The members of this order resemble those of the preceding in the nature of the respiratory organs, which consist of membranous vesicles attached to the bases of the thoracic limbs. The first thoracic segment, however, is distinct from the head, and the abdomen is well developed, and is composed of seven segments. There are seven pairs of thoracic limbs, directed partly forwards and partly backwards, the name of the order being derived from this circumstance. As in the Laemodipoda, the heart has the form of a long tube extending through the six segments following the head, and having the blood admitted to its interior by three pairs of valvular fissures. The three posterior pairs of abdominal limbs are bent backwards, and form, with the telson, a natatory or saltatorial tail. The young Amphipod acquires its full number of segments and limbs before its liberation from the egg; and, as a rule, the young undergo little or no metamorphosis in reaching maturity.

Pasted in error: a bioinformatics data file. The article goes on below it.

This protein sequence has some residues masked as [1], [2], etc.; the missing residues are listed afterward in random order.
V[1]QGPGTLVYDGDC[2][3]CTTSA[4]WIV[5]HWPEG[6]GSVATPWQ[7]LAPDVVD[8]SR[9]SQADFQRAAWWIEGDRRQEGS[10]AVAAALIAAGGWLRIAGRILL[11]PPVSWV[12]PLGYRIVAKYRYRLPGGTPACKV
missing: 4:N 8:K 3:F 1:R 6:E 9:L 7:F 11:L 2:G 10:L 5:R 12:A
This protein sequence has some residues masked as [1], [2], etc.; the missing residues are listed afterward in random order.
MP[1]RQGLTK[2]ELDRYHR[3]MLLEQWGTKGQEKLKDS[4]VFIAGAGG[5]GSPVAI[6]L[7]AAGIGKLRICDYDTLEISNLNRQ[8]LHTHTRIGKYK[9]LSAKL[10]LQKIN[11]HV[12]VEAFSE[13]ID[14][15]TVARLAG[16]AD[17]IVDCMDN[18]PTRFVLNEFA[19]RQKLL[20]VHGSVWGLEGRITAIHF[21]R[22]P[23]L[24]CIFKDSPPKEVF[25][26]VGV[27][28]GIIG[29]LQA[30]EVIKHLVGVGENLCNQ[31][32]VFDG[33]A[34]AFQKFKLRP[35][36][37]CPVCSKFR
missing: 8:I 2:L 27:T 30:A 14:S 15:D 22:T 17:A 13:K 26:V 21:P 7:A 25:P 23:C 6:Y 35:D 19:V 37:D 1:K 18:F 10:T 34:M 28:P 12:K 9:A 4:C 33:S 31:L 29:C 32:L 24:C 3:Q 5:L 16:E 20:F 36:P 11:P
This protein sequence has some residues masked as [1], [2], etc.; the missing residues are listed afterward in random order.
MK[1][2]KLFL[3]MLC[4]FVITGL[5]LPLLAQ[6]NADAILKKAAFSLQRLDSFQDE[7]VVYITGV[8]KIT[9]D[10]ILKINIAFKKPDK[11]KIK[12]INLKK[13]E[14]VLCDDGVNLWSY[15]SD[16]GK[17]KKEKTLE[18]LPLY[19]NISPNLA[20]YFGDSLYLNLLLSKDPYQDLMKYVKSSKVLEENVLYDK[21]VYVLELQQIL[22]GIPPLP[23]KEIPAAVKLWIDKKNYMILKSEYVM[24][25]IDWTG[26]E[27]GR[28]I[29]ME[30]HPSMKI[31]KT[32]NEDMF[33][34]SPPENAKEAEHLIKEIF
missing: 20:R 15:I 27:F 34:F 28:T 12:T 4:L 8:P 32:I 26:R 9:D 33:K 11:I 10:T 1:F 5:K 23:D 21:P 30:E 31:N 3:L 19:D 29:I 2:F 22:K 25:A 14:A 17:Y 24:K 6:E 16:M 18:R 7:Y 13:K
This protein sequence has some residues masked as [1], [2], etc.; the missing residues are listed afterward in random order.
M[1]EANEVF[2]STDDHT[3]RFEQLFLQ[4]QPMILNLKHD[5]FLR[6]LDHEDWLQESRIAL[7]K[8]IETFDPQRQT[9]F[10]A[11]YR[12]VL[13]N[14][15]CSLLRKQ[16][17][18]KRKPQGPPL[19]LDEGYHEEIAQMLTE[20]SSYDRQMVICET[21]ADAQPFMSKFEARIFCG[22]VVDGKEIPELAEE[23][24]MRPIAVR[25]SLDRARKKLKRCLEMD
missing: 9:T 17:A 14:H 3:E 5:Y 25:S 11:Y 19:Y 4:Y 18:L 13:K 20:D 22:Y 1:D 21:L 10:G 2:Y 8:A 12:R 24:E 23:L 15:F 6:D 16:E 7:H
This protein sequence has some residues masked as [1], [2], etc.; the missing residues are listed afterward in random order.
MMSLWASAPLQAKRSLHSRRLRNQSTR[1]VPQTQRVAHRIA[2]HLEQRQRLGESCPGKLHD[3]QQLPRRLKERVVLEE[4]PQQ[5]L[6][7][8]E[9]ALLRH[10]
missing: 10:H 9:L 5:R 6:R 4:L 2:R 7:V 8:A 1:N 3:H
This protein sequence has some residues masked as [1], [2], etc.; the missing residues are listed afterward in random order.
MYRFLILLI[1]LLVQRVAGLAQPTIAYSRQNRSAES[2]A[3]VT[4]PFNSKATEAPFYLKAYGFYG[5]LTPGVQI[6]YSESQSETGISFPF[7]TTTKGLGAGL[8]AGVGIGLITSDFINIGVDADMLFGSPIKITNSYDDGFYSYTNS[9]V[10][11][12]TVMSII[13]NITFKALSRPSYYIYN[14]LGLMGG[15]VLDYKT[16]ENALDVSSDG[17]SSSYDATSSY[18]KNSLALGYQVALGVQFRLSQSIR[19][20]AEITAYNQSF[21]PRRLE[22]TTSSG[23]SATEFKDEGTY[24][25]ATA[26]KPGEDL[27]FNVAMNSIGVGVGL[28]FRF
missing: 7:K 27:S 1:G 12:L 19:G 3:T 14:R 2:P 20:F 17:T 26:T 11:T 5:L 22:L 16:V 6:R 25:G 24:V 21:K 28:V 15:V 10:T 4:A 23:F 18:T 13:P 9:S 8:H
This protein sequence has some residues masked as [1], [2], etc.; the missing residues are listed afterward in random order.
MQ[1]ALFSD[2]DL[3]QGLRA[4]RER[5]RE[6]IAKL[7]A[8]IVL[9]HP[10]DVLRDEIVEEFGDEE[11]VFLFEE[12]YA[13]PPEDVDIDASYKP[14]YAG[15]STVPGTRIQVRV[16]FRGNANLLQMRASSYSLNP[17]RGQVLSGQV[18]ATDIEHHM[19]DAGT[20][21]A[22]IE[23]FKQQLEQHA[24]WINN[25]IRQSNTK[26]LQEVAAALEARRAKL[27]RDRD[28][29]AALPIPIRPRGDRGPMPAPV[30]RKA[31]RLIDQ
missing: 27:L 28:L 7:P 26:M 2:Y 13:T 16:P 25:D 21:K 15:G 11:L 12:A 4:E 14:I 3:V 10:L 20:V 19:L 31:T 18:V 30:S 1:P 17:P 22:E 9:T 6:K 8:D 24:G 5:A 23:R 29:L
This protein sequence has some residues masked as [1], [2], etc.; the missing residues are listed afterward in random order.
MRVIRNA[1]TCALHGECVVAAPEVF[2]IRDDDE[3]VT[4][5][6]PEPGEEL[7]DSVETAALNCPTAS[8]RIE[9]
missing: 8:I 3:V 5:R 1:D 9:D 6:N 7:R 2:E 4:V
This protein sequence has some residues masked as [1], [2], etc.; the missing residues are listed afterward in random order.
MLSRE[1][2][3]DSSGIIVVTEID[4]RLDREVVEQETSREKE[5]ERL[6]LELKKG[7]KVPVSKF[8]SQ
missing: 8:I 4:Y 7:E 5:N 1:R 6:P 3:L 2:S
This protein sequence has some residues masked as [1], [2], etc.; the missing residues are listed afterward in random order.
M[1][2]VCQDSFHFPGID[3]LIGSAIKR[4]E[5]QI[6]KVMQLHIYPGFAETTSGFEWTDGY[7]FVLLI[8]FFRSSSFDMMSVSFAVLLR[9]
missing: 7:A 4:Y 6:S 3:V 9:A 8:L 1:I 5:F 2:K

Fig. 153. - Laemodipoda. Caprella phasma.
All the Amphipoda are small, the "Sand-hopper" (Talitrus locusta, fig. 154) and the "fresh-water Shrimp" (Gammarus pulex) being two of the commonest forms. The Sand-hoppers and Gammari swim on their side when in the water, and the former leap with great activity on land.
Fig. 154. - Amphipoda. The Sand-hopper, Talitrus locusta, enlarged.